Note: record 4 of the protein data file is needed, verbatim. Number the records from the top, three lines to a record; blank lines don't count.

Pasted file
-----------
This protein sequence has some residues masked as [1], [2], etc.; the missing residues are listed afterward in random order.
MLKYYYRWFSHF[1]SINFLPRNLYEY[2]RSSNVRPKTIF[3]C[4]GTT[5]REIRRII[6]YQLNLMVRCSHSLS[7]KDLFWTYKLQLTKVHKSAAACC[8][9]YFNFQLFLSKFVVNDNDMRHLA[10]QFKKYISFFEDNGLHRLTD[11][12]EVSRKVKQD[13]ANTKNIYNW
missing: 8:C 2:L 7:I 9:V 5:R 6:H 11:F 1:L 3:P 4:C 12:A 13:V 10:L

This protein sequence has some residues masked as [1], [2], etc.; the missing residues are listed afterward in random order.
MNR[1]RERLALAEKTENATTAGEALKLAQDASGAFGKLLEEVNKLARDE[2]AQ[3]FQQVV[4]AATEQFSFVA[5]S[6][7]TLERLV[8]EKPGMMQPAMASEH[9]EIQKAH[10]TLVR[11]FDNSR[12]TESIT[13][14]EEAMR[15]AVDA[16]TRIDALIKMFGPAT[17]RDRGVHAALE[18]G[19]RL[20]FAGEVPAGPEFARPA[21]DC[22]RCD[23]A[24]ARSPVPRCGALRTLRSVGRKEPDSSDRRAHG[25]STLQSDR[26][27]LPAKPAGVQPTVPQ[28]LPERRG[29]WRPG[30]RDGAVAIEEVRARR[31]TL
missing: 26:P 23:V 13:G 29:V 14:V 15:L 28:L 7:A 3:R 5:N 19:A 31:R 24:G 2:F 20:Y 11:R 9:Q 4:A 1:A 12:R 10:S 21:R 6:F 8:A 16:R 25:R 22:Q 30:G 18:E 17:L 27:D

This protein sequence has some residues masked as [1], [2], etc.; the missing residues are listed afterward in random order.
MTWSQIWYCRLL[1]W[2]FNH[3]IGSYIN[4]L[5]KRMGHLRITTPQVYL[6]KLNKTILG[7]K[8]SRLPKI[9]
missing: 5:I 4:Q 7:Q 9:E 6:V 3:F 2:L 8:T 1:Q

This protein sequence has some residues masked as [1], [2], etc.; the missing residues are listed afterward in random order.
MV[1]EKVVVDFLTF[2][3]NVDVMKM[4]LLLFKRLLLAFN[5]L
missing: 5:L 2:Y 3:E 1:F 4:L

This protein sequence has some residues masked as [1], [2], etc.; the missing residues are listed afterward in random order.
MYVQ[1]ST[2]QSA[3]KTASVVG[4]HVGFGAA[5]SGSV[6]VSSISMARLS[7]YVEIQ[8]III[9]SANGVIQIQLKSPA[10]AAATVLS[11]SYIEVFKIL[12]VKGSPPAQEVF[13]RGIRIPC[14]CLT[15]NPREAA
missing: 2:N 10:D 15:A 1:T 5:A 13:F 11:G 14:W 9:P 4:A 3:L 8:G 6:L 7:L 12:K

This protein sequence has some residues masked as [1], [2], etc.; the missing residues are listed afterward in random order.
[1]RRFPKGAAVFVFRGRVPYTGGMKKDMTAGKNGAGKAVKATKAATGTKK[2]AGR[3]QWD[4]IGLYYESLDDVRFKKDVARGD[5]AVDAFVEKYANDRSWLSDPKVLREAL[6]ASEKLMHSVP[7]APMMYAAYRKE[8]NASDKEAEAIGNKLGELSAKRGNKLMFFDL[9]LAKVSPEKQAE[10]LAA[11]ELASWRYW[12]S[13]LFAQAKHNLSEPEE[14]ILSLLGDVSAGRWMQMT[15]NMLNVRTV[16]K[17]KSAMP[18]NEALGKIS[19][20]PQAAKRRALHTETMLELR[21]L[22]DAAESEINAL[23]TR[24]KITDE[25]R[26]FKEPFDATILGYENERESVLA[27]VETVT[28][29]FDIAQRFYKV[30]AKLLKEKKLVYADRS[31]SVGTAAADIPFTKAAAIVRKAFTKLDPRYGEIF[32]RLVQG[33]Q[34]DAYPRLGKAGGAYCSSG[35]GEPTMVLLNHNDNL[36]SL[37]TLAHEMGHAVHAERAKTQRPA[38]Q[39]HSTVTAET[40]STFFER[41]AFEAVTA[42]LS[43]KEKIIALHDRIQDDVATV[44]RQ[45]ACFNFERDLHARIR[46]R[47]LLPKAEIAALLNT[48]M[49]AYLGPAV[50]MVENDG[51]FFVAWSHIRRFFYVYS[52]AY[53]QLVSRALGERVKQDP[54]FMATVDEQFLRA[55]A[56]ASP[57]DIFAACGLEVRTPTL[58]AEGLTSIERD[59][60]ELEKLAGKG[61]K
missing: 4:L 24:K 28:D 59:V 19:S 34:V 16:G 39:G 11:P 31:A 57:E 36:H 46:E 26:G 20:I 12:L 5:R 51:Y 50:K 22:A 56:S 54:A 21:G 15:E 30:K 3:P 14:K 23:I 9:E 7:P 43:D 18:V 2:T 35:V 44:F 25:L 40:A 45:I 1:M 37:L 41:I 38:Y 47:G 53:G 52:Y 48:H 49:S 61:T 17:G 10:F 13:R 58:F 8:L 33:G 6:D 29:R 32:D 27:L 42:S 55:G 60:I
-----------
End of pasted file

This protein sequence has some residues masked as [1], [2], etc.; the missing residues are listed afterward in random order.
MV[1]EKVVVDFLTF[2][3]NVDVMKM[4]LLLFKRLLLAFN[5]L
missing: 5:L 2:Y 3:E 1:F 4:L